Thanksgiving, 2003: Bring Those Guys Over Here
I’ve been trying hard not to work today. I figure it’s a holiday and I deserve a day off. It’s hard to escape the feeling that I ought to be doing something productive though. So while I went to go look at the review of one of our new books today, I stopped as soon as I got to the part where the reviewer 1) notes other companies have covered a similar topic and 2) then complains that didn’t do exactly what they did (and the point of that would be?). No, I did not read on, I just closed the window and said, “Fuck it, today I’m not working.”
So, no game industry crap today. Instead, let’s talk about Georgia. No, not the state, the country. There’s an interesting article from the Washington Post about the recent success of their opposition movement, which bloodlessly deposed long-time politico Eduard Shevardnadze. The Georgian opposition was apparently inspired by the revolution that swept Yugoslavia’s president, Slobodan Milosevic, from power in October 2000. The Georgians traveled to meet with leaders of the Serb resistance (and vice versa) and many were trained in the techniques used in Belgrade. The Georgians also got a TV station to twice run a documentary about the ouster of Milosevic, which further helped spread knowledge of the tactics used. According to the article:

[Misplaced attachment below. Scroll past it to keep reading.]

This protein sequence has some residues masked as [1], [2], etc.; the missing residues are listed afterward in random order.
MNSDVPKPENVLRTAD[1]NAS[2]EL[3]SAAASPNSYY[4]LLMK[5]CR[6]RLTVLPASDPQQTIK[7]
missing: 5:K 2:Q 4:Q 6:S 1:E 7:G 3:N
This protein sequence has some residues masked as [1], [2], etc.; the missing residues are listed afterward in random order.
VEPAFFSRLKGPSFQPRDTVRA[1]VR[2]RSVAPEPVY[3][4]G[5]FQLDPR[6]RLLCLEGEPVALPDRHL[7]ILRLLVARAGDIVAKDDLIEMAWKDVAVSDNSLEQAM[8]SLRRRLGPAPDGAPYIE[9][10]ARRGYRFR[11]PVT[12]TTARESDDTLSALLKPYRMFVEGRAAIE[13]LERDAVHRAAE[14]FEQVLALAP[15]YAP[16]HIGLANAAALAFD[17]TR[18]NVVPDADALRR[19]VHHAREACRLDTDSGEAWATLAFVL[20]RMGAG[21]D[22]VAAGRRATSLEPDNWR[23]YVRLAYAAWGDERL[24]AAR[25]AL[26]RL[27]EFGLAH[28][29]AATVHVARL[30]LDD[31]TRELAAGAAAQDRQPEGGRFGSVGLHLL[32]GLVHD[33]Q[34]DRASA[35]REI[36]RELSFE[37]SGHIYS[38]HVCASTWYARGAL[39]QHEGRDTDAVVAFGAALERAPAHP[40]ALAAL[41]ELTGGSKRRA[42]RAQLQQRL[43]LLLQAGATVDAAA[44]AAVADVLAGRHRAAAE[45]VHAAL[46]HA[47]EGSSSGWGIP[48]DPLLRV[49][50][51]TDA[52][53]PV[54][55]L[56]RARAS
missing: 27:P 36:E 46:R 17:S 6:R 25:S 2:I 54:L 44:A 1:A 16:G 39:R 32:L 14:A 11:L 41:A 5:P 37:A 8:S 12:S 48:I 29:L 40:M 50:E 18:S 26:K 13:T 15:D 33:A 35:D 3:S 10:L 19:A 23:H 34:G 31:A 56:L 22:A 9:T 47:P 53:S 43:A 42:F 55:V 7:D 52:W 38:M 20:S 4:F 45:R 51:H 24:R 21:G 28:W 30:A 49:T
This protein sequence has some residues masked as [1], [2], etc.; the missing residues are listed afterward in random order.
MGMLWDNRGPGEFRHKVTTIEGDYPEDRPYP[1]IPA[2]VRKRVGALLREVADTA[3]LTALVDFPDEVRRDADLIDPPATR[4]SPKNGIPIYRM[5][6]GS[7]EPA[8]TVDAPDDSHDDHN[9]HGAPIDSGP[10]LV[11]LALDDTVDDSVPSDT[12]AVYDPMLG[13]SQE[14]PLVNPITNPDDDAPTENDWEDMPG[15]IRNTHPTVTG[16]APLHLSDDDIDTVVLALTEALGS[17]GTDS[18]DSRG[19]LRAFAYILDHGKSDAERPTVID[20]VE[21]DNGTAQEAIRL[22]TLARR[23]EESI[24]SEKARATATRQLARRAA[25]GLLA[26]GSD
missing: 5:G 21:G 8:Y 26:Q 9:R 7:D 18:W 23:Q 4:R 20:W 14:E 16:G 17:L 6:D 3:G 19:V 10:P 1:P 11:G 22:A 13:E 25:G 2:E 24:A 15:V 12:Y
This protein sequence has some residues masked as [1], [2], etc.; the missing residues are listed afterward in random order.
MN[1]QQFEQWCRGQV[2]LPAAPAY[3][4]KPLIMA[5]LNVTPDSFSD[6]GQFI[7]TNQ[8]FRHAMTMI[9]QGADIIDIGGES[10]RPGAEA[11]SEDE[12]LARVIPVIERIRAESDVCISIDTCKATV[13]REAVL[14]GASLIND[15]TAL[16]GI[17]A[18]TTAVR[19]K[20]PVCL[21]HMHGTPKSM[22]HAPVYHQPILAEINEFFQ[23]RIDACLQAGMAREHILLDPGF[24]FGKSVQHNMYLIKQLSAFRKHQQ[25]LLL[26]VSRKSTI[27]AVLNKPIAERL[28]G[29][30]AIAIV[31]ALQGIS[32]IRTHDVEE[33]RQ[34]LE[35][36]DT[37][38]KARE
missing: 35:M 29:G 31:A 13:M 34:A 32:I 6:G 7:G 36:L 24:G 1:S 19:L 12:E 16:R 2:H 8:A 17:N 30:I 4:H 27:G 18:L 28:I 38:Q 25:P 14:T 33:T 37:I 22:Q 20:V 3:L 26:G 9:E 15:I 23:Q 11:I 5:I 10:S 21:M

“Most important was the film,” said Ivane Merabishvili, general secretary of the National Movement party that led the revolt. “All the demonstrators knew the tactics of the revolution in Belgrade by heart because they showed . . . the film on their revolution. Everyone knew what to do. This was a copy of that revolution, only louder.”
So here’s what I’m thinking. If the election next year is also stolen, we fly some Serbs and Georgians over here to teach their tactics, then head off to Washington. And seeing as how criminals like Jeb Bush and Katherine Harris have not be prosecuted (to the contrary, stripping people of their voting rights was a great career move for Harris) for their despicable actions in 2000, I see no reason to feel assured that the current administration will give up its stranglehold on Washington.
Now one key fact about both of the revolutions above is that the US and Russia were involved, sending diplomats to say, “You’re done, buddy, time to move along.” I’m sure this helped things along. Trouble is there’s only one superpower these days. There’s no one to send an ambassador to DC to say, “Bush, Cheney, Rummy, you’re out, chuckleheads.”
Maybe I shouldn’t be so cynical. Then again the shenanigans surrounding Bush’s Omnibus Appropriations Bill and the huge problems and conflicts of interest surrounding computer voting terminals does not make me feel optimistic.